International Interdisciplinary Conference

The Role of Church in a Pluralist Society
Good Riddance or Good Influence?

22nd - 24th June 2016
Loyola Institute,
Trinity College Dublin

The Conference

The Role of Church in a Pluralist Society

This conference is being organised with the aim of contributing towards the Church’s interrogation of its identity and mission in contemporary society.

Has Church a distinctive voice in the Public Square? Is the Catholic Church, along with other Christian Churches, just another group fighting for a place in society, seeking to further their own interests? Or do Christian Churches have a different standing? A claim to be heard?

We have invited a distinguished panel of speakers to Trinity College Dublin to address questions such as these, to challenge thinking and ways of acting, and indicate a way forward on these vital issues.

Fifty years ago John Courtney Murray entered debate about the social and political role of Church in the society of his time. In the same intellectual trajectory we invite scholars and other interested inquirers to gather in Trinity College Dublin in June 2016 to hear our distinguished speakers and to take part in this continuing debate about Church and civil society.

Other Features of the Conference

Trinity College is home of the Book of Kells, the world’s most famous medieval manuscript. On the first evening of the Conference, June 22nd, there will be a reception at the Old Library, Trinity College. This will include a private visit to the Book of Kells.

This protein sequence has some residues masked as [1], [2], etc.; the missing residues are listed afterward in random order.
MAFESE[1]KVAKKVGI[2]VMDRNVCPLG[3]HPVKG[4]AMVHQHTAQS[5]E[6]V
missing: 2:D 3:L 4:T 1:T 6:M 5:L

On Thursday evening, June 23rd, the Conference dinner will be hosted in the elegant setting of the 18th Century Dining Hall, on campus.

Registering for the event is easy

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The Loyola Institute

The Loyola Institute at Trinity College Dublin is dedicated to teaching and research in theology in the broad Catholic tradition.

Our purpose as an Institute is to reflect academically on Christian faith, social justice and contemporary culture in the context of the Catholic tradition. Our central concern is the creative intersection of theology, Church and society. Through our research and teaching we are equipping students to respond to the challenges facing the Catholic Church and other Christian traditions and to address the emerging needs of these faith communities in a manner that is informed, relevant, reasoned and pastoral.

To this end we offer degrees at undergraduate and postgraduate level, both taught and via research mode.

For more information contact:
Executive Officer
The Loyola Institute,
Confederal School of Religions, Peace Studies and Theology,